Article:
Upset about how much of your data Facebook has? Wait until you see what Google has got on you.
Dylan Curran, an information technology consultant, took a look at just what Google knew about him. Even with his experience as a web developer, he was shocked.
“I was really like: ‘Oh, my God. This is preposterous,'” Curran said.
When he requested his data from Google, he found that it was constantly tracking his location in the background, including calculating how long it took to travel between different points, along with his hobbies, interests, possible weight and income, data on his apps and records of files he had deleted. And that’s just for starters.
He said he didn’t think Google was doing anything malicious. He just felt newly uncomfortable with being so closely tracked.
“It’s wrong to trust any entity that big with so much information,” he said. “They’re just trying to make money,” and at some point, “someone is going to make a mistake.”
His posts hit a nerve, with the thread racking up almost 150,000 retweets.
What Curran found is the reality that Google’s millions of users face every day, said Scott J. Shackelford, an associate business professor at Indiana University focusing on cybersecurity law and policy.
“All Google users are being tracked by default in terms of physically where [they’re] going and located,” Shackelford said. “That is shocking to a lot of people.”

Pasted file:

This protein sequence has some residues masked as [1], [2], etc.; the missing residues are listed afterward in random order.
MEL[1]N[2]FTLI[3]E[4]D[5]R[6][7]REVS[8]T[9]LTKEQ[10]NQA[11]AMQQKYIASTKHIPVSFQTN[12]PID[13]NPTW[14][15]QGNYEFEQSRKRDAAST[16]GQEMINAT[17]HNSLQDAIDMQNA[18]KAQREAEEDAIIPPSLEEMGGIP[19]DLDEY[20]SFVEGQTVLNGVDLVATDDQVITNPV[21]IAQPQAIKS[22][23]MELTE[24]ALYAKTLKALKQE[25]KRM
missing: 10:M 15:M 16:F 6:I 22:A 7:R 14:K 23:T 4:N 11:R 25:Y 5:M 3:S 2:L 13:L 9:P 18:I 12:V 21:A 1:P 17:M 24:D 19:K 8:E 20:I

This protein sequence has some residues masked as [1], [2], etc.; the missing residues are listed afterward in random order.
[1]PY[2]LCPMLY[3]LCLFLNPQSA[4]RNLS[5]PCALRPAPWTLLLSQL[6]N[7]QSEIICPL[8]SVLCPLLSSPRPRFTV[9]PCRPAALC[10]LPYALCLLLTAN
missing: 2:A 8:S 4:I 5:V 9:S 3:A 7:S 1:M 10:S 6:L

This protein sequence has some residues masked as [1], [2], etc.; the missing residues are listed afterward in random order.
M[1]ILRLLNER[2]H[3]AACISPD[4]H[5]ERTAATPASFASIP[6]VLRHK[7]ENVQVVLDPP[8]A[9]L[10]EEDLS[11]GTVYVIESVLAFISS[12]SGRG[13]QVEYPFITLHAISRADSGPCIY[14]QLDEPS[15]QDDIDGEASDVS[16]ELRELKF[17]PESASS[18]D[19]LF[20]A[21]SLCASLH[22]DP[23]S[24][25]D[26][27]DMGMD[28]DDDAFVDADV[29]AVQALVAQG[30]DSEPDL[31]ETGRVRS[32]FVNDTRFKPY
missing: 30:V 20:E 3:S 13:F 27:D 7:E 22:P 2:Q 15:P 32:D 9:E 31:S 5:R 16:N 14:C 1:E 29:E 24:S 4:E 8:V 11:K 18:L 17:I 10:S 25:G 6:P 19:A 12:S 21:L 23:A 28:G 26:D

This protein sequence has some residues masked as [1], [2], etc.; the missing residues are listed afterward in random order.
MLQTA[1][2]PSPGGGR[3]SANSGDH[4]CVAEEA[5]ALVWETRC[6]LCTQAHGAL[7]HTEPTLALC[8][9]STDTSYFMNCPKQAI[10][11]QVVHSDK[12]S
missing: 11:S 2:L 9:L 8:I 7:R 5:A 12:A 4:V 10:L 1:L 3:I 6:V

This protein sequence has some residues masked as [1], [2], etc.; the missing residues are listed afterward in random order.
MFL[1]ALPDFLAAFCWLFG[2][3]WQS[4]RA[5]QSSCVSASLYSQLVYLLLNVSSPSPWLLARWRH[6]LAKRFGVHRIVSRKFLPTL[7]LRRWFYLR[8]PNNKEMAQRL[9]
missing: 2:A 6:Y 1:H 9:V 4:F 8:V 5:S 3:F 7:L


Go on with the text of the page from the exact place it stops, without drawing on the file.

Google does not sell this information and hasn’t experienced the same kind of data security failure as Facebook, which has come under fire after the personal information of 50 million Facebook users was harvested by a quiz app and then allegedly handed to a data analysis firm that targeted ads for President Donald Trump’s election campaign.
A spokesperson for Google stressed that people need to be aware of their online privacy choices and review them regularly.
“In order to make the privacy choices that are right for them, it’s essential that people can understand and control their Google data,” the spokesperson wrote in an email. “Over the years, we’ve developed tools like My Account expressly for this purpose, and we’d encourage everyone to review it regularly.”
The good news is that Google does make available an array of privacy tools through the My Account feature that let users see their personal data and tracking history. It also allows people to turn off tracking mechanisms or delete individual pieces of data they want zapped.
Google users can go into their online profiles, take a peek and see:
A complete map of where you’ve been at what date and time since you started using Google on your phone.
Your entire online and search activity across all your devices.
Your advertising profile.
What apps you use.
Your entire YouTube history.